SailorsAllen Law

What to do When Your Friend Breaks the Law

The week of August 21, 2017, brought forth a couple of published Minnesota criminal law decisions.   State v. Larsen, answered the question that has been bandied about in legal circles for decades, is a home a fixture if you crash into it while driving drunk?  Spoiler Alert, it is not and one of the dragons is now a wight.   But today we are going to get into the weeds with accomplice liability.  Literally hiding someone who committed a crime in the weeds would make you an accomplice.  This case is from Mille Lacs County and is State v. Smith, (A16-1607).

It involved a young woman who was named Daley.   Side note, because this is the part of the blog where I always lose my focus, she was a client of mine one time and I asked a bailiff if they have seen Daley Smith before calling the case.  They said no, but they saw her cousin Weekly, which I put on the record like a moron.  So hopefully that was a worthwhile digression.  Daley had a boyfriend named Chadric.  Who sounds like a dainty Brit but he wasn’t.  Chadric robbed three people and took their cell phones.   One of those people had the initials J.F.  The day before the robbery, J.F. agreed to borrow Daley but changed her mind.   Daley went to the home where JF lived and asked to see JF but JF hid in a bedroom to avoid her.   Daley later came back with Chadric.  He pulled a bandana over his face which is sort of stupid because they likely would have seen his face prior to that.  He attacked the other two people in the house. He also had a gun  One of the people with the initials AM said Daley blocked her way when she was trying to flee.   Daley then went into the back bedroom where JF was hiding.  JF called 911.  Chadric came in and took JF’s money, her phone which was in the middle of a call to 911 and some prescription pills.  Chadric and Daley left together.   The State charged Daley with aiding and abetting first degree aggravated robbery.  The jury was instructed that a defendant’s presence constitutes aiding if “the defendant knew her alleged accomplices were going to or were committing a crime” and “intended that her presence and actions aid the commission of the crime.” This accomplice-liability instruction mirrored the CRIMJIG 4.01 instruction. 10 Minnesota Practice, CRIMJIG 4.01 (Supp. 2016).

The question became did the court error in the instruction with accomplice liability?

“A person is criminally liable for a crime committed by another if the person intentionally aids, advises, hires, counsels, or conspires with or otherwise procures the other to commit the crime.” Minn. Stat. § 609.05, subd. 1.  So think of Ocean’s 11 or to be more topical, a bunch of idiots who plan to kidnap a wight and take it to a queen who could care less.   Milton is the seminal case on the issue. That case held accomplice-liability instruction must adequately explain the “intentionally aiding” element of section 609.05, subdivision 1. Milton, 821 N.W.2d at 808. “Intentionally aiding” has been interpreted to include two mens rea elements: (1) “the defendant knew his alleged accomplice was going to commit a crime,” and (2) “the defendant intended his presence or actions to further the commission of that crime.” Huber, 877 N.W.2d at 524 (quotation omitted); Milton, 821 N.W.2d at 808.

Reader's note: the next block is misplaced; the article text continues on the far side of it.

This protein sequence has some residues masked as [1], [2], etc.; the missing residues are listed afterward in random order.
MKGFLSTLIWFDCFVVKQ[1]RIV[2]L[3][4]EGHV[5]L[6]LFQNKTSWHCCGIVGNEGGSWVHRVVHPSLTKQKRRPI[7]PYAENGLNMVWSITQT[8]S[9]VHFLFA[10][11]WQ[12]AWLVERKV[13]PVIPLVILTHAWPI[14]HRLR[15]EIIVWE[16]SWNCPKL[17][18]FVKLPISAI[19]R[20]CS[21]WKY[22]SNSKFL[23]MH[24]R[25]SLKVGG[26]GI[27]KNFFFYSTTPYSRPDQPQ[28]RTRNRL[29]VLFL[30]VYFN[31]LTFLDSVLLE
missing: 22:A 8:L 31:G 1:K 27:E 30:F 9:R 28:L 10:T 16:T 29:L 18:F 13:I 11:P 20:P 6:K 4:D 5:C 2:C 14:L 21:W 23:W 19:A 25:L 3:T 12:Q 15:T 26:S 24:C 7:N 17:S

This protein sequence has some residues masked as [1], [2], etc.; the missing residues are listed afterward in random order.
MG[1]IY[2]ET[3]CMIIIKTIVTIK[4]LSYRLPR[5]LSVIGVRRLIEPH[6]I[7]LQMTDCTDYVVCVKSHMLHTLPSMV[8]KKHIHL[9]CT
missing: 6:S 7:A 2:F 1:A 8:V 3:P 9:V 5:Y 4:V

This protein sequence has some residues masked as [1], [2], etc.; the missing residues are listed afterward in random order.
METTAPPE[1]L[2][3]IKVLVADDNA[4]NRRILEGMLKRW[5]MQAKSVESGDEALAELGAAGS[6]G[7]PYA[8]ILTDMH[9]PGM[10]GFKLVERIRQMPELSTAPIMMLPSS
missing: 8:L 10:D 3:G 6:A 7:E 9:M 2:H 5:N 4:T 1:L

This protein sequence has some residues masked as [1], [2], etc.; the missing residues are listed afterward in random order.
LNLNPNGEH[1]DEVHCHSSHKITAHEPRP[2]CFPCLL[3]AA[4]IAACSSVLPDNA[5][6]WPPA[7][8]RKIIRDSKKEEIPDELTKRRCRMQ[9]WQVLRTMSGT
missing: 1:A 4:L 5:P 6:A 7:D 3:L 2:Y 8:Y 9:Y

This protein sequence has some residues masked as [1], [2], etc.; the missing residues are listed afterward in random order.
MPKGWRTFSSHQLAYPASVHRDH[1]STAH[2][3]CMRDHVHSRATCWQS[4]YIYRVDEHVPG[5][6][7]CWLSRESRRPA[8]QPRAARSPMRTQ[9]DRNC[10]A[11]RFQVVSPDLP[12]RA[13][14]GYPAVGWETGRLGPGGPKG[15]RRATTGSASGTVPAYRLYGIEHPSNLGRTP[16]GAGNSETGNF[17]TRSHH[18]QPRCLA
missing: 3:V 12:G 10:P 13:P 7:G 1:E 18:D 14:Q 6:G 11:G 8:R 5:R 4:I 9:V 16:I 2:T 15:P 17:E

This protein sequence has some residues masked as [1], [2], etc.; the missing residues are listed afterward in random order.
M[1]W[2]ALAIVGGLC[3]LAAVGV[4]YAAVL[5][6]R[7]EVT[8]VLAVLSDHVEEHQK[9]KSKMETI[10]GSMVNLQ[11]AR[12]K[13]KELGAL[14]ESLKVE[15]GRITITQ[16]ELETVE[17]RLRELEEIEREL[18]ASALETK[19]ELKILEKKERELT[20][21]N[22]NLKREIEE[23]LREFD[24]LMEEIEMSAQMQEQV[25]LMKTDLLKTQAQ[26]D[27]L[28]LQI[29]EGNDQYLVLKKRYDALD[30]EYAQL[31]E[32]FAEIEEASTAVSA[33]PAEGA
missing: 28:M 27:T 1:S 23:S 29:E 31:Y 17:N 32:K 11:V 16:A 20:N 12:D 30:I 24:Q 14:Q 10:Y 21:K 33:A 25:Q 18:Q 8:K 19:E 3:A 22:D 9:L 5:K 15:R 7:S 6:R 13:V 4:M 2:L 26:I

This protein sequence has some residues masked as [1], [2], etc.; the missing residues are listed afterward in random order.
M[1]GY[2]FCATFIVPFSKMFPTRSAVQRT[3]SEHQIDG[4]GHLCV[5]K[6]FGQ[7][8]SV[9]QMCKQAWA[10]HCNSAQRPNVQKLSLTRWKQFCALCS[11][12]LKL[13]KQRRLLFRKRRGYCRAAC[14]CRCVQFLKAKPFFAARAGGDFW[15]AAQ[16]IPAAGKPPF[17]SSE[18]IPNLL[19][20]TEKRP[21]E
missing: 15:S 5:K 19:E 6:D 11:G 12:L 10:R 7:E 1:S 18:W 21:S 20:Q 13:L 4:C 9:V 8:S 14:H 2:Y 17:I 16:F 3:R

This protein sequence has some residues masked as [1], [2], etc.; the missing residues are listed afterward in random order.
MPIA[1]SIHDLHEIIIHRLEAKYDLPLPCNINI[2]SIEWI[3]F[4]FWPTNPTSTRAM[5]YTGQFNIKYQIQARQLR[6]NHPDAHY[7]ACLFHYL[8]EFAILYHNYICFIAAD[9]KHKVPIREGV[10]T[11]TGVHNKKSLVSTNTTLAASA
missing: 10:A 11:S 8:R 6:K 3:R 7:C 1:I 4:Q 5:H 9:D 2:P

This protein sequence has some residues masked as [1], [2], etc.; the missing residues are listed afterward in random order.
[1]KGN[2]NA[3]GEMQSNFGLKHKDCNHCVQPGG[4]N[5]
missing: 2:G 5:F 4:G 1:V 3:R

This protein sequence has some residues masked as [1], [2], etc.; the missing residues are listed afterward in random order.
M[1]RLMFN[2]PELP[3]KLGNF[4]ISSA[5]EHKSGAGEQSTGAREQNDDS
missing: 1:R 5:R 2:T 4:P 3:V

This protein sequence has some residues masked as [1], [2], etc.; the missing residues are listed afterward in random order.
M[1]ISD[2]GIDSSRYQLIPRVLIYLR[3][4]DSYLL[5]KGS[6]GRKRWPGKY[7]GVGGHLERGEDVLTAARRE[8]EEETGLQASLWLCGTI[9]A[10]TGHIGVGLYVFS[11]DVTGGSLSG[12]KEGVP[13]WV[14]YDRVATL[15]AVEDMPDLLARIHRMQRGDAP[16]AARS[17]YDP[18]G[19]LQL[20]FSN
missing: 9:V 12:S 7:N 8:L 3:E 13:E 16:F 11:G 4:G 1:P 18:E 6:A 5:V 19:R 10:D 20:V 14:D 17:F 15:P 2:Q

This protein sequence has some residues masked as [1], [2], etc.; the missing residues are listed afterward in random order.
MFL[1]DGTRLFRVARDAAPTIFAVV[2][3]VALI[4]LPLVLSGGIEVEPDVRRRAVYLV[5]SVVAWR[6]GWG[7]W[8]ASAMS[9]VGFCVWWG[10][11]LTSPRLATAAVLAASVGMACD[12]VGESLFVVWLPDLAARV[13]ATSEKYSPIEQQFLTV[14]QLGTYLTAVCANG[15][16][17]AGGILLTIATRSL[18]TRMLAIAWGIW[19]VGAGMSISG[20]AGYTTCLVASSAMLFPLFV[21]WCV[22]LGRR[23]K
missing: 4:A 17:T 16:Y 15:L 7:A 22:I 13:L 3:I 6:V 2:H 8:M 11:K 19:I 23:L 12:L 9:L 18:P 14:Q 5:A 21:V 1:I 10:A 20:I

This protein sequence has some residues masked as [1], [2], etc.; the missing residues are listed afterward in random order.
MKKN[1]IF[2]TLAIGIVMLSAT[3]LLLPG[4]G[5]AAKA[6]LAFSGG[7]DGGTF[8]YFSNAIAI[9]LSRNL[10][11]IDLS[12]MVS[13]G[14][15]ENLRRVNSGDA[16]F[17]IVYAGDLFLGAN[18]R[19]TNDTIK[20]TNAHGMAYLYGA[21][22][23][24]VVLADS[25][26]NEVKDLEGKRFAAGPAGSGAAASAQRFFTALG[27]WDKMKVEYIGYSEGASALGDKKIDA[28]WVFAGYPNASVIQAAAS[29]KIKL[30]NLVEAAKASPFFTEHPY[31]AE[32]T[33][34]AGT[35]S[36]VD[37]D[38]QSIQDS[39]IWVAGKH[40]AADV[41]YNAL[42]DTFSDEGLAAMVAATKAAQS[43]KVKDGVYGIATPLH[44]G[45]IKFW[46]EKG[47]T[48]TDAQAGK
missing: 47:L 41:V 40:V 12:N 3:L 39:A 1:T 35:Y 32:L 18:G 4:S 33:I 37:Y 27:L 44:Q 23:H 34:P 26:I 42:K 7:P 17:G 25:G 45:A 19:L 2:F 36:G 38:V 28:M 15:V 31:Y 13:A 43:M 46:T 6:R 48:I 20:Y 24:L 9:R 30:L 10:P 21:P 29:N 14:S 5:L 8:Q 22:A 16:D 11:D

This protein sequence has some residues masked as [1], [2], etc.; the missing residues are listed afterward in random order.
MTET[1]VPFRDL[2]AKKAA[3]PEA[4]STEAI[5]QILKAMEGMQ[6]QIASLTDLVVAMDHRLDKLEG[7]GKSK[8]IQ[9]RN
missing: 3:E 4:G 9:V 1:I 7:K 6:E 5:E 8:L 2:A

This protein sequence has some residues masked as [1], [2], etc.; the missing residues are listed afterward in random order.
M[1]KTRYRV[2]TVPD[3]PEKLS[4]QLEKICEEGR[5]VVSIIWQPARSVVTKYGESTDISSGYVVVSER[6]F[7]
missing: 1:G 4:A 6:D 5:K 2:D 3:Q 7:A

Daley made a precog argument.   For another stupid reference explained, precogs were the bizarre creatures in Tom Cruise’s “Minority Report.”  They predicted crime while in a hot tub.  Daley argues that the case law indicates she needed to know her accomplice was going to commit a crime.   As opposed to during and after.   The COA was in a hypothetical mood and presented some scenarios.  We are going to use their hypo’s by changing them up a little.

For example, if a person plans to rob a Chick-fil-A and asks a friend for a ride to the Chick-fil-A, if the friend provides the ride and gets Spicey Deluxe, she has aided a crime. But if the friend did not know of the intent to commit a crime, she could not form the necessary intent to aid the crime.  If, on the other hand, the would-be unscrupulous person informs the friend that he plans to urinate in Sleep Number Store and asks for a ride to the Sleep Number in order to do so, the friend is guilty as an accomplice if she provides the ride. In this second scenario, the friend both possessed knowledge of the crime, and intended to aid by providing a ride. However, there is a third scenario: the friend becomes aware of the urinator’s criminal plans upon arriving at the Sleep Number and continues to assist by distracting the salesperson by pretending to be interested in Sleep Number waterbed after learning that the urinating is taking place. Here, the friend possesses knowledge of the crime at a point in time at or before rendering aid. If the friend, with knowledge of the urination, provides the get-away ride or otherwise aids in the commission of the crime, the elements of Minn. Stat. § 609.05 are satisfied.

Bottom line is you can be accomplice at a Sleep Number Store before, during or after the crime.  The COA says this jury instruction included this language and satisfactorily protects innocent people.   So, the lesson here is simple.  If you see your friend order a water at Chick-fil-A and see them fill it with a pop instead you need to flee or turn do what the person did in my Sleep Number hypothetical and leak the information.